Three Forks, Montana

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Three Forks is a city in Gallatin County, Montana, United States and is located within the watershed valley system of both the Missouri and Mississippi rivers drainage basins — and is historically considered the birthplace or start of the Missouri River. The population was 1,728 at the 2000 census. The city of Three Forks is named so because it lies geographically near the point, in nearby Missouri Headwaters State Park, where the Jefferson, Madison, and Gallatin Rivers converge to form the Missouri River — at once barely, and still traditionally called the longest River in North America. Three Forks is part of the 'Bozeman Micropolitan Statistical Area'.



The three rivers, west to east, were named by Meriwether Lewis in late July 1805 for President Thomas Jefferson, Secretary of State James Madison, and Treasury Secretary Albert Gallatin which was in the times the genesis of a mild controversy and eventually spawned a modern day geographical controversy — in both cases regarding length comparisons between the Missouri and Mississippi rivers. Today the two confluences are incorporated inside Missouri Headwaters State Park, which is also a U.S. National Historic Landmark.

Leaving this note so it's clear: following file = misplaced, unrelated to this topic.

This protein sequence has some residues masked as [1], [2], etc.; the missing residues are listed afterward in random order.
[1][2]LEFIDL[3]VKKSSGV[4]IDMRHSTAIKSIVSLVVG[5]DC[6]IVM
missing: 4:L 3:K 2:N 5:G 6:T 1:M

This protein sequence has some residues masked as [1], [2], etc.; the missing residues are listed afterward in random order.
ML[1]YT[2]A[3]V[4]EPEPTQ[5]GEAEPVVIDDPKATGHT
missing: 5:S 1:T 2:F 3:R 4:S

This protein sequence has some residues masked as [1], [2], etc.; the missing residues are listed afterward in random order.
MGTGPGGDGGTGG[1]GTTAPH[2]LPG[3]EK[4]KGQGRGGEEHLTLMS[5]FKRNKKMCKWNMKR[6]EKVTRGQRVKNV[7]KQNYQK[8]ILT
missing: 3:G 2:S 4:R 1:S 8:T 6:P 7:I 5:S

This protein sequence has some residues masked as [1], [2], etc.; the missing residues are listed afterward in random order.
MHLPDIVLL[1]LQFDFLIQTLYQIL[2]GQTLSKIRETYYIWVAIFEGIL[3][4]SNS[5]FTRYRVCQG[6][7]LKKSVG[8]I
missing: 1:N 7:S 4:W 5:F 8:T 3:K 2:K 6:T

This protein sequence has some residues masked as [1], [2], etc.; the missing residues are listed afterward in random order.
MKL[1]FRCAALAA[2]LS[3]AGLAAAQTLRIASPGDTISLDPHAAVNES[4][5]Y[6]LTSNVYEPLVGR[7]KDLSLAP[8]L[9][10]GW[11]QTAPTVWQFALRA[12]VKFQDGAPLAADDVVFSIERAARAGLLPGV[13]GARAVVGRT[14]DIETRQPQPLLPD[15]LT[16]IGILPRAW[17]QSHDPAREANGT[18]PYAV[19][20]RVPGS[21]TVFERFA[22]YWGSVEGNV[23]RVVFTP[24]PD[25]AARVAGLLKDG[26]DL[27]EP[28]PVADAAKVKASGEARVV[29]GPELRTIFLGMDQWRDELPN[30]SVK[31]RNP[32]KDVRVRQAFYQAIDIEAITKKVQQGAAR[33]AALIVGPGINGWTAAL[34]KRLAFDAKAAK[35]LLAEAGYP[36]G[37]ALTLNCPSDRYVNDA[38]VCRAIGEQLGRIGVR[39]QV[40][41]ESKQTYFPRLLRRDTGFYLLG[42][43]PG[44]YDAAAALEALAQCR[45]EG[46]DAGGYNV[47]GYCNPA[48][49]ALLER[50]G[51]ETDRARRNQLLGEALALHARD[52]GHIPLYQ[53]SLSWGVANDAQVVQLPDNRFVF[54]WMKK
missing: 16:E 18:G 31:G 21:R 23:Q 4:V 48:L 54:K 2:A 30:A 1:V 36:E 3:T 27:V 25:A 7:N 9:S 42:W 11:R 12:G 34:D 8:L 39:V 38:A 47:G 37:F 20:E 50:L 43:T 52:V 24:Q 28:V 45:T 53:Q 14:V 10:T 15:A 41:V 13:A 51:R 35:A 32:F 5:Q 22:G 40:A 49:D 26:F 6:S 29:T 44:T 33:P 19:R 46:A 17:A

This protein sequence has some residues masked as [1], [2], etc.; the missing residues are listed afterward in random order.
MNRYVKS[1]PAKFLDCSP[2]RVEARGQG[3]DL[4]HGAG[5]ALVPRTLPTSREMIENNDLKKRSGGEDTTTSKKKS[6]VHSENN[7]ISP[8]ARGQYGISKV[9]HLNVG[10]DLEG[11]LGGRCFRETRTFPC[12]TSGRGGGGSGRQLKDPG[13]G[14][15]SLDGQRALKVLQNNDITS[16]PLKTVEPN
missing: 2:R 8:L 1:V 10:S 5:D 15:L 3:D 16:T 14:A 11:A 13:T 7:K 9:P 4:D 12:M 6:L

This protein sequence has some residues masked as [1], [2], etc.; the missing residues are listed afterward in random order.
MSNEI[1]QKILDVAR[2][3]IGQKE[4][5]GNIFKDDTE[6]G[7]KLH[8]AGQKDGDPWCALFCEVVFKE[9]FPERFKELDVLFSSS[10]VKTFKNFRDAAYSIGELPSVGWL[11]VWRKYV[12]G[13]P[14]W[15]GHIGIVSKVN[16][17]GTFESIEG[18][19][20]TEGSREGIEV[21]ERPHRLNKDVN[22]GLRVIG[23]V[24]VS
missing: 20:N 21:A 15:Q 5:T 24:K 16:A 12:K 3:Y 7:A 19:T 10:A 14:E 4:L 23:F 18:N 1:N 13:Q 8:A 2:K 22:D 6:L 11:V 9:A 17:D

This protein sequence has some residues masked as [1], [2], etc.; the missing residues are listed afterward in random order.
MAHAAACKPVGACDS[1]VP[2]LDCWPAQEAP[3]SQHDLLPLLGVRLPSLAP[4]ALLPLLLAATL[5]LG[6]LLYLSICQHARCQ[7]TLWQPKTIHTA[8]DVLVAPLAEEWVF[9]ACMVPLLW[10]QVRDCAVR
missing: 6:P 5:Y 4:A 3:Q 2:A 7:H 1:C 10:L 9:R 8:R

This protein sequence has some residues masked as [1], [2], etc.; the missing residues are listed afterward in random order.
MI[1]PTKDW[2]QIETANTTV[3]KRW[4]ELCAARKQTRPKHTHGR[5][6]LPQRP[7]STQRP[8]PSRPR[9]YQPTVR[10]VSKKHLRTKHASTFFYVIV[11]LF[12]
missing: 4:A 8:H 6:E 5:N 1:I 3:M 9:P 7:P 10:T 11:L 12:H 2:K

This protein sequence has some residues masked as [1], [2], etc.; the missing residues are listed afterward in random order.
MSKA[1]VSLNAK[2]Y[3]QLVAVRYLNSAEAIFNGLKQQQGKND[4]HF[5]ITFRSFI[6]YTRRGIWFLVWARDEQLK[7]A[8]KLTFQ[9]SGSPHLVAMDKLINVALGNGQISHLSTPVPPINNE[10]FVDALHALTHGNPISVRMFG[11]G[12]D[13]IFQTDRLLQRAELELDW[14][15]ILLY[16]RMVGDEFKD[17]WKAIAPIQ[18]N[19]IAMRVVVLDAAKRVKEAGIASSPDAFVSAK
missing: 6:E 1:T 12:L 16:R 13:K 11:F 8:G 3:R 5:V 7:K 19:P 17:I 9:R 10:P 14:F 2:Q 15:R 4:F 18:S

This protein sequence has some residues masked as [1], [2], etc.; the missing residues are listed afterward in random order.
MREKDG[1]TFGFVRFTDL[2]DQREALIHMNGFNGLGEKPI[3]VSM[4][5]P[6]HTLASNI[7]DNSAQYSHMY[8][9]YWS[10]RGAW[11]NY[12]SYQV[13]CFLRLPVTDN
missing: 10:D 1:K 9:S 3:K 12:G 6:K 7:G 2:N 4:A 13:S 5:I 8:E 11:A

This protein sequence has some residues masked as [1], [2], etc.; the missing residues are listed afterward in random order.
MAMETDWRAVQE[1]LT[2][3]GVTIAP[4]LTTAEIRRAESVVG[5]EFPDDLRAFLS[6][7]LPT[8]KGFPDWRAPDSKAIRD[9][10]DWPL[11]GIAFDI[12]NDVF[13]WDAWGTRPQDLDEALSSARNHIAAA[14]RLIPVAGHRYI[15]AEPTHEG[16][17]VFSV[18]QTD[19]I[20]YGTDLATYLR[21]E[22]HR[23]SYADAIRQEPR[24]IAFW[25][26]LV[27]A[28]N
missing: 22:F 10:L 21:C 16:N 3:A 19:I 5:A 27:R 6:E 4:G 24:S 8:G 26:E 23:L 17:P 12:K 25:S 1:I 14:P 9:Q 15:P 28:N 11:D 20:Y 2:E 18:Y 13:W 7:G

The Lewis and Clark Expedition visited the site on 28 July 1805. Meriwether Lewis in his journal entry wrote:

One consequence of their decision to designate, map and name the Jefferson — the largest — as a separate tributary river, is that today the Mississippi river can arguably be called longer than the Missouri river[1] because extensive re-channelization of the streambed for hydroelectric power projects has shortened the river while the Mississippi Delta has grown lengthening the rival river.

Honored in Three Forks, the Indian woman Sacagawea is best known as the interpreter and guide for the Lewis and Clark Expedition. In 1800, she was captured by the Mennetaree tribe near the present site of Three Forks. She later returned to this area with Lewis and Clark and the Corps of Discovery. A statue of Sacagawea now sits in a park off Main Street.

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